Small world: Got the answers? So, what then?

Henry Precht

Henry Precht

By Henry Precht

BN Columnist

Major conflicts threaten the peace of the world. From the South China Sea to the Black Sea to the Sea of Galilee, nations large and small seek advantage over their antagonists. And, I’m sure you have noticed, it is often the small states that suck in and push around their larger, more powerful friends.

One feature is common to most of these conflicts: Any fair-minded and neutral observer who has paid attention to the issues involved can lay out a solution that should restore peace and allow normal life to resume without further clash and casualties.

Then, why doesn’t it happen? Why doesn’t a great power declare, “Here’s the answer that you guys must accept or endure worst punishment. This is what the international community demands of you; comply or face the unpleasant consequences of isolation and hostility.”

That’s the way it used to be when the United States was a truly great power — or so we think now (but didn’t always succeed as we tried in vain to get others to heed our instructions). But, we are still plenty potent; why can’t we have our way with the world?

The first part of the answer is that what seems clear and fair to the outsider, often seems destructive in opposite ways to the parties directly involved. Thus, the answer to the Israel-Palestine dispute is plain in broad outlines to everyone — except to those inside who have staked their political and ideological futures on much more for their side. For example, the 1967 boundary between Israel and Palestine territory must be the border — with mutually agreed modifications — of a two state solution. Palestinians want more but will settle for that; Israel wants more and, holding it all now, won’t easily give it up.

The reverse is true with refugees: Palestinians say they must return to their homes; Israel “no way,” a position accepted by outsiders.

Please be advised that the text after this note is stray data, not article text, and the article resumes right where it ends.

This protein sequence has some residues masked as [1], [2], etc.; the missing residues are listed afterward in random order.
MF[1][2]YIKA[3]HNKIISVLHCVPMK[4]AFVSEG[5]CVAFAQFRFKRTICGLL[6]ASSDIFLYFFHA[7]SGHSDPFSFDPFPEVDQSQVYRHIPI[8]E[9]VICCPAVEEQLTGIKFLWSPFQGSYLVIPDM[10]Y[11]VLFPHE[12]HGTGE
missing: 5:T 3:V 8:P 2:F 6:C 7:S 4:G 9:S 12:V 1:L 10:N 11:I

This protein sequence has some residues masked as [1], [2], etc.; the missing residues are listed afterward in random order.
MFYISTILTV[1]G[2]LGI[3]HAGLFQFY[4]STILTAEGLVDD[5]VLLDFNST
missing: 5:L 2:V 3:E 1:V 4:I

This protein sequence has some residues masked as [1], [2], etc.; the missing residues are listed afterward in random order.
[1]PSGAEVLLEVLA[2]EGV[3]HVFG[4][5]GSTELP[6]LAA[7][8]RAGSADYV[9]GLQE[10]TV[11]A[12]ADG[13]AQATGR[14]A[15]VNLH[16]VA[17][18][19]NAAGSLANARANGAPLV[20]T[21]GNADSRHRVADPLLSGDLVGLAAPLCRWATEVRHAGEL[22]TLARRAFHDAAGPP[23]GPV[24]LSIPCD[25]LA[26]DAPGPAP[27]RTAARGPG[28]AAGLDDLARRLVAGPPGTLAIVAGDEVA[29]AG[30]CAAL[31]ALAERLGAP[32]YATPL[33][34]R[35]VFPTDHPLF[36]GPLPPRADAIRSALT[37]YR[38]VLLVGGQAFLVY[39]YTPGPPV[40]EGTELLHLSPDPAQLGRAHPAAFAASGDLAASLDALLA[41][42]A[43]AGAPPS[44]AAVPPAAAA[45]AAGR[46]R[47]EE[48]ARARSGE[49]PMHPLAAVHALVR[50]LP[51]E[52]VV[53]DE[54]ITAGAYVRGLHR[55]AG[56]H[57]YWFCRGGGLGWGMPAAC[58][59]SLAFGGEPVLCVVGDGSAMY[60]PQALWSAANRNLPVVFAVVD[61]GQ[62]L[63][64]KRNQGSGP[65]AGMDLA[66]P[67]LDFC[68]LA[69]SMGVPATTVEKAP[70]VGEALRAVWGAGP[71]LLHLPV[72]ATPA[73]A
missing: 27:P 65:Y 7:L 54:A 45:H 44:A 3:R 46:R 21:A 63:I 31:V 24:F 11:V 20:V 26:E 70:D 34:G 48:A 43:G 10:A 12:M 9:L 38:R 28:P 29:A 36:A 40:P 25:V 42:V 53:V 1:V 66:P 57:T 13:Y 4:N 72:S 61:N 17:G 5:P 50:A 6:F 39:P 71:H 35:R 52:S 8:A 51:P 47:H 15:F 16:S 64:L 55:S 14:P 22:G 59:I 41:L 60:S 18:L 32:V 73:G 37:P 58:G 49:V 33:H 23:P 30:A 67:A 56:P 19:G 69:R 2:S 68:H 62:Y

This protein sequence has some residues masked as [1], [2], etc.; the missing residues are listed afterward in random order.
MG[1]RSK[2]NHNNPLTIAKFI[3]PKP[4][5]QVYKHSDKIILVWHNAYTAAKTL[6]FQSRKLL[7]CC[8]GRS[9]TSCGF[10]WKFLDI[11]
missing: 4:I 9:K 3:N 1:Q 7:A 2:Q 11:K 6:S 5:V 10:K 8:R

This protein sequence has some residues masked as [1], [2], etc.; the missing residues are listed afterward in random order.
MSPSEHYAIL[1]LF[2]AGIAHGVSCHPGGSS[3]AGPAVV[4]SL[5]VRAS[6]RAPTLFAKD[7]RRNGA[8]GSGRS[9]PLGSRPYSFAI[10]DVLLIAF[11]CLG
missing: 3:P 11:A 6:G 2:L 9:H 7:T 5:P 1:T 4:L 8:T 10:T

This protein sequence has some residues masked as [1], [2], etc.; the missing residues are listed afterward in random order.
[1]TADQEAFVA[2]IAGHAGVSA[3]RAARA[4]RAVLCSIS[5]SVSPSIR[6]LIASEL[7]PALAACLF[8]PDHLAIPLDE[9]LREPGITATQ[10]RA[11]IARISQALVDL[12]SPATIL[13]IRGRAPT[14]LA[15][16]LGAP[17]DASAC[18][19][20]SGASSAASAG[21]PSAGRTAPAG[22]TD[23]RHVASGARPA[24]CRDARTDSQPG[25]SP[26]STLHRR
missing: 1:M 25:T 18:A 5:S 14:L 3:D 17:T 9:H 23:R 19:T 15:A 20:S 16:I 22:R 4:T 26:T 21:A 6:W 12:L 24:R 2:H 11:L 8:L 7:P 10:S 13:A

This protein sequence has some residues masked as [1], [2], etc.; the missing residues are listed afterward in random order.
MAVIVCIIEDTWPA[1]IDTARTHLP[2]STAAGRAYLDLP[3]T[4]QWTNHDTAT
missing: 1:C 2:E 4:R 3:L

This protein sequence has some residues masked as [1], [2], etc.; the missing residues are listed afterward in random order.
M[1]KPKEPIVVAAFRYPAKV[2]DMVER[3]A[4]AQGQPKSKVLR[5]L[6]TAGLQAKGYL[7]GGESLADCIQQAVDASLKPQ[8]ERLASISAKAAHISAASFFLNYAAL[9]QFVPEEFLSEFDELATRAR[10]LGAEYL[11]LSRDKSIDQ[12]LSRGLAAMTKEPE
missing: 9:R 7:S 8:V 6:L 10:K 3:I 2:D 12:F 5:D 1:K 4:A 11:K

The United States could declare, “1967 border, it will be” but, wait, there is an important domestic lobby — fans of Israel — that must be accommodated or there will be electoral consequences. Americans who proclaim themselves strong patriots (what we call nationalists) quail before that threat. America First? Well, maybe not always.

And so it goes with the other elements to a peace solution — Jerusalem, security. Israel holds the horn; it calls the tune.

The same principle applies in the Ukraine crisis. Plainly, even for the non-expert the solution is clear: Ukraine is bifurcated between a west that is pro-Europe and an east that is pro-Russia. Language, religion and economic divisions also figure. If there is not to be partition — which nobody wants — there must be autonomy for the differing communities. Russians understand this as do most (reasonable) Americans. But both sides have their hard-liners who want the whole pierogi. Well, maybe some autonomy, but not very much says the bunch, which holds power in the capital.

Belligerent voice is given to threats to order to appease those toughs in the back ranks. Again, it is political courage that is lacking. Those with the power to act yield to those with the power only to impede.

Spin the globe to China. It seems obvious to fair-minded outsiders that the dispute over resources in and under nearby waters might be handled by dividing between the disputing parties investment responsibilities and income generated. In the old days of gentlemanly stalemate, this would mean an international roundtable and deals done face to face. Hard to imagine now.

Back to the Middle East and Syria where neither Russia and Iran nor, on the other side, the United States and Saudi Arabia, will back away from their clients. So, the killing goes on. A reasonable and fair solution would be for Assad to withdraw and a technocratic/respected government to be formed by outsiders and imposed on insiders to reconstruct the country and its politics. A conference was tried and failed. What is needed is for Russia/Iran to dump Assad and the United States/Saudi Arabia to abandon its clients in the oppositions (some of whom are as frightening as Assad).

The mind of man clearly is able to come up with answers. The problem is to cultivate the guts of man to stand up for those answers.

Henry Precht is a retired Foreign Service Officer.

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